I'd seen this years ago, just after Lent died, but didn't know that it was in the records that came to the Museum. Fortunately another researcher had been looking at them and noted there was a box labeled 'dysentery atlas'. Alan of Historical Collections pulled the box from the warehouse and brought it down, and in the bottom was this malnutrition study.

The dysentery atlas is good too - it's a photographic study also from World War 2 and goes with an unpublished manuscript of a second edition of The practical microscopic diagnosis of dysentery / by Frank G. Haughwout, Manila : Bureau of Printing, 1924. You can see the first edition at the National Library of Medicine.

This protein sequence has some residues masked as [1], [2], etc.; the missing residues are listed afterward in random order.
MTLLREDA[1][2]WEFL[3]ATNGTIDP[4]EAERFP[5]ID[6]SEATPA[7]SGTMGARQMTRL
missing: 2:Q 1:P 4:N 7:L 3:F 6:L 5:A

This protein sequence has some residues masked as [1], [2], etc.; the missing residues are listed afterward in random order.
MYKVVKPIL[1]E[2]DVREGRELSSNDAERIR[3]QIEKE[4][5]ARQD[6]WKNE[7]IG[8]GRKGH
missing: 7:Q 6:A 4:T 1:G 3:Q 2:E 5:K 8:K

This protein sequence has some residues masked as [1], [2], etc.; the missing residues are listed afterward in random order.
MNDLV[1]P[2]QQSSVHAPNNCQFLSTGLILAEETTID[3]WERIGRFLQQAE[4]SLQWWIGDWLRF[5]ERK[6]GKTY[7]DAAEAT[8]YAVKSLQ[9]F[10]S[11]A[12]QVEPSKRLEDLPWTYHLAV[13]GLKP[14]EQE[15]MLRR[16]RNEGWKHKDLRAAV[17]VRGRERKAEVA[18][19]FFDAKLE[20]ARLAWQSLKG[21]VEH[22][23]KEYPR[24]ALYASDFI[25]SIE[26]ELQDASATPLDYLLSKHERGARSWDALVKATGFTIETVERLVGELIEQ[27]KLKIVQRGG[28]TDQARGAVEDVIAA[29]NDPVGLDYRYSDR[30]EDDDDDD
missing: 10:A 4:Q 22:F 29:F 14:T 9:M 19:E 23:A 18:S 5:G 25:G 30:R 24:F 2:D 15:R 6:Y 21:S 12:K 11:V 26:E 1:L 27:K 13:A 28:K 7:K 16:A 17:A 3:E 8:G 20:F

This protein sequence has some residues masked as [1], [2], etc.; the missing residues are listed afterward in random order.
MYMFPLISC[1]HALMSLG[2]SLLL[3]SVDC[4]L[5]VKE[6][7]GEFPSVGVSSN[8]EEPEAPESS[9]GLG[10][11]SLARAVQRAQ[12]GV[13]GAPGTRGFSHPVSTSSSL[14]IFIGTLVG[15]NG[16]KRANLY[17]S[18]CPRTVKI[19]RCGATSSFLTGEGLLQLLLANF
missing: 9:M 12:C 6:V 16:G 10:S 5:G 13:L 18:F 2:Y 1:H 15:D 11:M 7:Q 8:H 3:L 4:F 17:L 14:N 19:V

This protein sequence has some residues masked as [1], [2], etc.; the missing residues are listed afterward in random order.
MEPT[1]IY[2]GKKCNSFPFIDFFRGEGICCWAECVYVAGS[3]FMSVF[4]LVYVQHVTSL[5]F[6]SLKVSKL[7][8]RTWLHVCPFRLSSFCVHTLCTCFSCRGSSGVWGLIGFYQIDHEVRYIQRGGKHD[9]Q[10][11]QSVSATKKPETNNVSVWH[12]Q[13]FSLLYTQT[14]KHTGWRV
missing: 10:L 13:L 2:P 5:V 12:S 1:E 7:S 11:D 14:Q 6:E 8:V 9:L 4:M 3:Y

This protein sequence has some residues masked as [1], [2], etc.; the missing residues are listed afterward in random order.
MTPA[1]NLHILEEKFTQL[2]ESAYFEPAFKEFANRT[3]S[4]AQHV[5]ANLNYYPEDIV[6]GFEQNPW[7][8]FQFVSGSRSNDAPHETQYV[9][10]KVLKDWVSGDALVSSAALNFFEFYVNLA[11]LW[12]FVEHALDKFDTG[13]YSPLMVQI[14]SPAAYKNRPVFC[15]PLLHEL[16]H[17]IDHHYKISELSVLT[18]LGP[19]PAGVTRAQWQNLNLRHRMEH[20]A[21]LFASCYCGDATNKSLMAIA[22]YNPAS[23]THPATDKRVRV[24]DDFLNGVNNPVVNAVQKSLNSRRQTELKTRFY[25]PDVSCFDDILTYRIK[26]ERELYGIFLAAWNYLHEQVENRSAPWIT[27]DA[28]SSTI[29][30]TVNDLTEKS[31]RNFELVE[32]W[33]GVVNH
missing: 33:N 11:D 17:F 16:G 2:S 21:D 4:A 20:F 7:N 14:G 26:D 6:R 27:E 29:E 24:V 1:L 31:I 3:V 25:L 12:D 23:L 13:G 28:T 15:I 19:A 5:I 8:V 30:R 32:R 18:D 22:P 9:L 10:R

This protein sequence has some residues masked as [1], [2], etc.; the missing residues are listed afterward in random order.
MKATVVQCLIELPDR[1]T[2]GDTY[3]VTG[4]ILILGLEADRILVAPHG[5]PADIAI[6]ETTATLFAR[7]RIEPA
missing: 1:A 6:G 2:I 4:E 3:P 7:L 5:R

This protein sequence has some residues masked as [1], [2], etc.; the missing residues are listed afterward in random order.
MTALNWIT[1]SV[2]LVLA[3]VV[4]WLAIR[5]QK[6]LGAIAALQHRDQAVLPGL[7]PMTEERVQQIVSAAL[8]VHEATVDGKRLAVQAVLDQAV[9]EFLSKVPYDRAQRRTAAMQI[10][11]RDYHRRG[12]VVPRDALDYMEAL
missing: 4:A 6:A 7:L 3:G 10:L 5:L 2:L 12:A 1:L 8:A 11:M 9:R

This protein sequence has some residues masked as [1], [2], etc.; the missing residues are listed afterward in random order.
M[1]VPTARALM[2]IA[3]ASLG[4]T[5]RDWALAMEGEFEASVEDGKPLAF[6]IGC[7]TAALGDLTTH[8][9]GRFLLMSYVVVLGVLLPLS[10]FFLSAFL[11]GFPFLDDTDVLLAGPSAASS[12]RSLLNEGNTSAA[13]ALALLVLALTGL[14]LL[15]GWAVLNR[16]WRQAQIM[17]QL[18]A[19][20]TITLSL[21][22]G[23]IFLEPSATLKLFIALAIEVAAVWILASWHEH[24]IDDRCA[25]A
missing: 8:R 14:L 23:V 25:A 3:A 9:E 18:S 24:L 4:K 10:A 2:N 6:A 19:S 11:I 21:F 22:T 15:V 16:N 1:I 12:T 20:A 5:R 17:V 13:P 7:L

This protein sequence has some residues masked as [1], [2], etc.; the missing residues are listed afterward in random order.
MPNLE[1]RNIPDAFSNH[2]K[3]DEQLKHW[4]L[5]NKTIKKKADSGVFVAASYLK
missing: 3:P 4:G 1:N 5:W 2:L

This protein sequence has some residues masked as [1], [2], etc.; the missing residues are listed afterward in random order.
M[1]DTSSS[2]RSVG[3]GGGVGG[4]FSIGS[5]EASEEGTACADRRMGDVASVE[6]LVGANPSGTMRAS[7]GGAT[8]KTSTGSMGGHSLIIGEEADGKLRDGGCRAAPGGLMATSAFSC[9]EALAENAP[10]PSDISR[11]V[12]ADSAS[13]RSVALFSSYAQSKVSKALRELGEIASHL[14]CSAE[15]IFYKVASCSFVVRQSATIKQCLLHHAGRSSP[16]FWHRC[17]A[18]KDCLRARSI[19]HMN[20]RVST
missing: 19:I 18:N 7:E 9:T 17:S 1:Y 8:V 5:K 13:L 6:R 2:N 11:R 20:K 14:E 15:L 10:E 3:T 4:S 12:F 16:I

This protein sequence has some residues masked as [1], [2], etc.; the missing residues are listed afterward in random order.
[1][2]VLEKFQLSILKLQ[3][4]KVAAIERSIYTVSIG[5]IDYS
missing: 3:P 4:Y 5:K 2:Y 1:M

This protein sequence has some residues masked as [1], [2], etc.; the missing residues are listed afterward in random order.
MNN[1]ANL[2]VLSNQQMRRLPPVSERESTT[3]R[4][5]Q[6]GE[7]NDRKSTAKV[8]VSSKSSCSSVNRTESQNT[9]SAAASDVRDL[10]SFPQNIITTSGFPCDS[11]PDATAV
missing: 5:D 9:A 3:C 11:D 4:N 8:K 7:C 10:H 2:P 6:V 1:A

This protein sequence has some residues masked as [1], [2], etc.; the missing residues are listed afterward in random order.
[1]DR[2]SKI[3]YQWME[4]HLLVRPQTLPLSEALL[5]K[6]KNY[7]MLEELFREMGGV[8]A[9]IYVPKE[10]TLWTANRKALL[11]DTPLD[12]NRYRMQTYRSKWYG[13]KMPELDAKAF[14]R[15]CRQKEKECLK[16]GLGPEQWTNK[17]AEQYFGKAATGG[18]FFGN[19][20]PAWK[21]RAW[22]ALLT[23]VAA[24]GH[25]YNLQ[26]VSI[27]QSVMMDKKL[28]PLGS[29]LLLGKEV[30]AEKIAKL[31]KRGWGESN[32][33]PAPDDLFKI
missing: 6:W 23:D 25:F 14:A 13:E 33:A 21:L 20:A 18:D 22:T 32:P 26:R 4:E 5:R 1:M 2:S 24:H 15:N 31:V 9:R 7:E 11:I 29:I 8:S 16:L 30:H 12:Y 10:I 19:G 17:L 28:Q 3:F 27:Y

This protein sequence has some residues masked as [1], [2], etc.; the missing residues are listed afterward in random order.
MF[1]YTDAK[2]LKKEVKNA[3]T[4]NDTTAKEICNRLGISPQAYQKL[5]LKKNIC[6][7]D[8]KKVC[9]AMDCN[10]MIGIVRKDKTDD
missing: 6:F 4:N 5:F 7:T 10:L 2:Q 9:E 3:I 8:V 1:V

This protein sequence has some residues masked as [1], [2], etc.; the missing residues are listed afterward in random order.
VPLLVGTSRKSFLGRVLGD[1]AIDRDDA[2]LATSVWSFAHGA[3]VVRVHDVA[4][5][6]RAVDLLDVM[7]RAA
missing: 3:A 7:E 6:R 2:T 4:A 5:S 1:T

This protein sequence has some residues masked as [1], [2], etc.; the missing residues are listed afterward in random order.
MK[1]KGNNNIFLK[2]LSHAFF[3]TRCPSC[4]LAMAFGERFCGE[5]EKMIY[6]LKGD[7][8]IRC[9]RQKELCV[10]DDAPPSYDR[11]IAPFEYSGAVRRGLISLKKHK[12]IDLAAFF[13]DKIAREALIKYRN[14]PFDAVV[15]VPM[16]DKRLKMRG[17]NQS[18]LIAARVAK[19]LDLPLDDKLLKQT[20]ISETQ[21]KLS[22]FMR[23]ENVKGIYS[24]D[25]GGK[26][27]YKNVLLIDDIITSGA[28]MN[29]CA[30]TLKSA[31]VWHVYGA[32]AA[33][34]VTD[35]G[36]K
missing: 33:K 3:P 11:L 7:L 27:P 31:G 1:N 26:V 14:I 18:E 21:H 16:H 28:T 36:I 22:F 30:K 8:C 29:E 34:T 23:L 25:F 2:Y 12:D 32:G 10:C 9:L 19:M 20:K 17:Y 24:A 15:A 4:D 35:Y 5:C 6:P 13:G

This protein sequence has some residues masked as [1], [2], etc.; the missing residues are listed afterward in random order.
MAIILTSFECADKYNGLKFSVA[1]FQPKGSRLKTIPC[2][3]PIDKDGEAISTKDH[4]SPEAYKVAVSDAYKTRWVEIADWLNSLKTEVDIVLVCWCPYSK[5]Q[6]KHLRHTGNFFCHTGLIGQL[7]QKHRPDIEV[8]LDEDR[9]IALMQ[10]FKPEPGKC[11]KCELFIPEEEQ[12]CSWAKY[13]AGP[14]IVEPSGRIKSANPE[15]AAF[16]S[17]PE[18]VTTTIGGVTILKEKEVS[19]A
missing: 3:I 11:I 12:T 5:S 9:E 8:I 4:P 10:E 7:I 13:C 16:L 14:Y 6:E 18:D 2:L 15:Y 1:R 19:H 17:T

Monday, November 3, 2008

Upcoming Programs at the NMHM

Here's a preview of some upcoming programs at the NMHM in 2009:

LINCOLN SYMPOSIUM IN APRIL 2009: In April 2009, NMHM will offer a unique
program to mark the bicentennial of Abraham Lincoln's birth, featuring
renowned lecturers and physicians who will discuss different aspects of
Lincoln's health. The program was recently endorsed by the Abraham
Lincoln Bicentennial Commission. (Visit to learn more about the
ALBC.) Plan now to attend the program in April! Visit to learn

BRAIN AWARENESS WEEK IS COMING! In just four months (March 16-20, 2009),
Brain Awareness Week will be upon us, and if you are a middle-school
teacher in the greater Washington, D.C. area, now is your chance to get
in on the action. Sign up today so that your students will have this